Health-care-associated infections (HAIs) influence 1 in 20 hospitalized patients.[3] Patients in the intensive care units (ICUs) are more prone to infected by multidrug-resistant microorganisms. Most of such type of infections are escalated through the hand of health-care workers. HH is the single most effectual measure to prevent this spread.[4]

The World Health Organization (WHO) has developed an evidence-based measure of HH called the five moments of HH which refer to washing hands before touching a patient, before performing an aseptic or clean procedure, after potentials exposure to body fluids, after touching a patient, and after touching the patient surroundings.[5]

There are varying reports on the rates of contamination of the hand of health-care workers. Some studies report rates as high as 10%–78% among health practitioners, with Staphylococcus aureus being the predominant organism implicated.[6] The data obtained will also be used to develop rational interventional programs for the hospital in achieving best practices with respect to HH and ultimately efficient infection control programs. The aim of this study is to using multimodal technique to improve HH compliance among all health-care staffs for the past 6 months.


  Materials and Methods Top


This was a cross-sectional, observational study using direct observation technique. A single observer collected all HH data. This single-observer study was conducted in the 45-bedded ICU of Mahatma Gandhi Hospital.

Permission from local ethics committee was taken through proper channel.

HH compliance was monitored using the hand hygiene observation form developed by the WHO. A nonidentified observer was used for monitoring compliance with HH. The observation was conducted in a discreet manner in order not to let the staffs know that their HH practices were monitored. Daily five random observations were made. The observational period was over a 180-day period from January 2018 to June 2018.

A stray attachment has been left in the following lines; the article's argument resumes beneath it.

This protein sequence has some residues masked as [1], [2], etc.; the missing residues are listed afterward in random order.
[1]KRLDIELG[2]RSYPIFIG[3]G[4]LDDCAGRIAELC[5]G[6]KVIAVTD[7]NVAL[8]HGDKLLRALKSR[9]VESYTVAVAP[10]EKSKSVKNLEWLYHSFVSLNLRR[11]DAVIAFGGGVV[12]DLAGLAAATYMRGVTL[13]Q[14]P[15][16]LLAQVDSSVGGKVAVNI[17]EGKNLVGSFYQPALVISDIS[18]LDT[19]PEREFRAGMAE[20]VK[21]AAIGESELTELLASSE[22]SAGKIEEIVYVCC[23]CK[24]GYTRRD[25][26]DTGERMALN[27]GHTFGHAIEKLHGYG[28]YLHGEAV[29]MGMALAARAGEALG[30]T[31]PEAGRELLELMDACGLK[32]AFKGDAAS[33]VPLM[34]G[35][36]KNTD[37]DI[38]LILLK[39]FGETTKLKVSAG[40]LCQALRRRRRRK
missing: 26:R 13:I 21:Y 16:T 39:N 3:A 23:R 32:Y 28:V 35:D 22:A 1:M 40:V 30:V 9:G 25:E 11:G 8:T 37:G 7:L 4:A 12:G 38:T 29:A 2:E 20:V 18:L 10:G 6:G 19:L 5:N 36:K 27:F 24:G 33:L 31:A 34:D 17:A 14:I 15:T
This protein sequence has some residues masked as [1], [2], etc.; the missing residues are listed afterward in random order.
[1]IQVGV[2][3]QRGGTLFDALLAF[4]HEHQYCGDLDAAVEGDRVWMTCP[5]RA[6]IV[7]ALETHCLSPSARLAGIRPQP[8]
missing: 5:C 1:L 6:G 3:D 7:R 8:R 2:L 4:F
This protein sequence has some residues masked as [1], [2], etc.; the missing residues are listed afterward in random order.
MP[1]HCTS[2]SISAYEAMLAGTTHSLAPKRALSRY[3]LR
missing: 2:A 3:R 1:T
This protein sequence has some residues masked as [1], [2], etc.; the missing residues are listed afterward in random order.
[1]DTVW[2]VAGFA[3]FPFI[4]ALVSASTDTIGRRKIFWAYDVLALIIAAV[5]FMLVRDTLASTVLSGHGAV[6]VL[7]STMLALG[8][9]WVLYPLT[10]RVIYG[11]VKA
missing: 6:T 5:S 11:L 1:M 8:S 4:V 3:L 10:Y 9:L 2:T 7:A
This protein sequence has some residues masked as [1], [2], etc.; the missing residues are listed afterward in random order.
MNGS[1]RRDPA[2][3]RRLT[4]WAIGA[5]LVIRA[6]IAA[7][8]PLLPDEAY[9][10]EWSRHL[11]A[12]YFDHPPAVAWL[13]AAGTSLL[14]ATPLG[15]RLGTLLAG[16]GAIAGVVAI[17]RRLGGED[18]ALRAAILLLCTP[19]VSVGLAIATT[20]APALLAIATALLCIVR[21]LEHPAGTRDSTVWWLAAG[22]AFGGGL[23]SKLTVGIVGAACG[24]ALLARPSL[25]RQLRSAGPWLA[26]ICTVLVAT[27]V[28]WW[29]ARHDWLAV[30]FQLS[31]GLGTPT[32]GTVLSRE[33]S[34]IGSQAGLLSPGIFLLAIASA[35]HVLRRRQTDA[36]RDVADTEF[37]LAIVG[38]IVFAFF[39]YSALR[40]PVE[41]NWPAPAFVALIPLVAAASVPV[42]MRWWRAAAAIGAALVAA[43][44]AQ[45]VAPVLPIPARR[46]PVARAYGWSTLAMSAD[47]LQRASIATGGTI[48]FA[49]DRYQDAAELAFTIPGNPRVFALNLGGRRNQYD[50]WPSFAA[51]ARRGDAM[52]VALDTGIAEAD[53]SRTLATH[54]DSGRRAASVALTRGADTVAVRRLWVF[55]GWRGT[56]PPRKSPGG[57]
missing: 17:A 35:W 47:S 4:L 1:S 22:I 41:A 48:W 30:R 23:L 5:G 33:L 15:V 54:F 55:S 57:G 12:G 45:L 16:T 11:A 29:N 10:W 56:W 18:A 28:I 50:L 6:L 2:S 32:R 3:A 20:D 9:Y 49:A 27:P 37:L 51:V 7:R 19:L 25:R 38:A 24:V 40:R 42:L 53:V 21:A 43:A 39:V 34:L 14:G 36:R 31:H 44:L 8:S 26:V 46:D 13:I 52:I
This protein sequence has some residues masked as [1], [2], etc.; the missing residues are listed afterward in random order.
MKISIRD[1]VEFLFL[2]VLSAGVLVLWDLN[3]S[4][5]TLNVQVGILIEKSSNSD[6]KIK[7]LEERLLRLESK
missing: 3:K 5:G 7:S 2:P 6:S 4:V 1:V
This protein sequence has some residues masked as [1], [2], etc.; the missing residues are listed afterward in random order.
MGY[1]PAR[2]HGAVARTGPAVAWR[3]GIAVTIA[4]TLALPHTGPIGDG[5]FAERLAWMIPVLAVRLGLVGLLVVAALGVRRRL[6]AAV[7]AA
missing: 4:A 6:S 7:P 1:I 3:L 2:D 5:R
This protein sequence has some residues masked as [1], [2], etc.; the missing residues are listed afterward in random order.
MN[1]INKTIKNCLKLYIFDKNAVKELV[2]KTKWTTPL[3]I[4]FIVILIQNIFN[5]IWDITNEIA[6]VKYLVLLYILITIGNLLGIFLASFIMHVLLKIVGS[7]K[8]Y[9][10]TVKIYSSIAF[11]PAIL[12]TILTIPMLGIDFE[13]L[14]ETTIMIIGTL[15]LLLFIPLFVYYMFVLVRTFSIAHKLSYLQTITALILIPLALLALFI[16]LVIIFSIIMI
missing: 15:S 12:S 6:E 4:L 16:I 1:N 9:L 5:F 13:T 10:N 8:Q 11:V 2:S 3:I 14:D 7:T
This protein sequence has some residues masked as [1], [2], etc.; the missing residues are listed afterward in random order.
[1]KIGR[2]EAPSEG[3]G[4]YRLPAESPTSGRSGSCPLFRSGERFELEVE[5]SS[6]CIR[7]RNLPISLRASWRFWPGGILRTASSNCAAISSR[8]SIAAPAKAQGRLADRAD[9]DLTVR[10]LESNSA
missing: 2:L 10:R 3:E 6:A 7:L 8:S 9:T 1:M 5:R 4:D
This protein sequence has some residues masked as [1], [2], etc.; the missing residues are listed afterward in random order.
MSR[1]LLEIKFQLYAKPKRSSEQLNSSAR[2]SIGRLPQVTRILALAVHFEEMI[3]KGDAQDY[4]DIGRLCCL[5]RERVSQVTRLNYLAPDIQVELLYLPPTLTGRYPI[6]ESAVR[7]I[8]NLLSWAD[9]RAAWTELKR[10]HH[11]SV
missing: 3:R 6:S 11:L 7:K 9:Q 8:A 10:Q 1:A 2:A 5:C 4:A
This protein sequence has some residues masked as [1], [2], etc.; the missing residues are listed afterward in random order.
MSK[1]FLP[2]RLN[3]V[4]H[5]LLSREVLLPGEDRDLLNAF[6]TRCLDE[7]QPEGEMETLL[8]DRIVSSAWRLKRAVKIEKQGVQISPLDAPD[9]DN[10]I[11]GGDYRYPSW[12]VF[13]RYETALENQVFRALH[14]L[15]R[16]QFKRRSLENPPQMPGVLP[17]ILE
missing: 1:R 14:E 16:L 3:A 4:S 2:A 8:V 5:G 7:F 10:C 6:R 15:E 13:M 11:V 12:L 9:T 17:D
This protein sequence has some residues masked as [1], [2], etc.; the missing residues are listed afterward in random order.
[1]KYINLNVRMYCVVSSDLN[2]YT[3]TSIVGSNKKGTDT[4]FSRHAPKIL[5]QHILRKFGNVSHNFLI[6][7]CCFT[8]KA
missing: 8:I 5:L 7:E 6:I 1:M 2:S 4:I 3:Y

The checklist in the assessment included the presence or absence of handwashing facilities with alcohol-based hand rubs. The nature and frequency of HH were also recorded for analysis. The assessment tools had the following components such as compliance with HH before touching a patient, after contact with the patient surroundings, after performing an invasive procedure, after contact with body fluids, and after the removal of gloves. Confidentiality was maintained as personal identity was not recorded.

The observations were noted for all five moments of HH before and after patient contact. A separate checklist was used for nursing and allied staffs. If an indication for HH was noted, a tick was placed on the checklist next to the relevant guideline, under the column “indication.” If HH occurred, another tick was inserted in the column “occurred.” If it did not occur, no insertion was made. The intensive care team did teachings and awareness on HH on the regular basis in the form of seminars and poster hangings.


  Results Top


A total of 900 observations were recorded from health-care personnel in ICU. With respect to the personnel, the nursing department had the highest number of observations as 400 circulating nurses were sampled. There were also 110 senior consultants, 250 resident doctors, and 140 paramedical staffs [Table 1].
Table 1: Hand hygiene observation made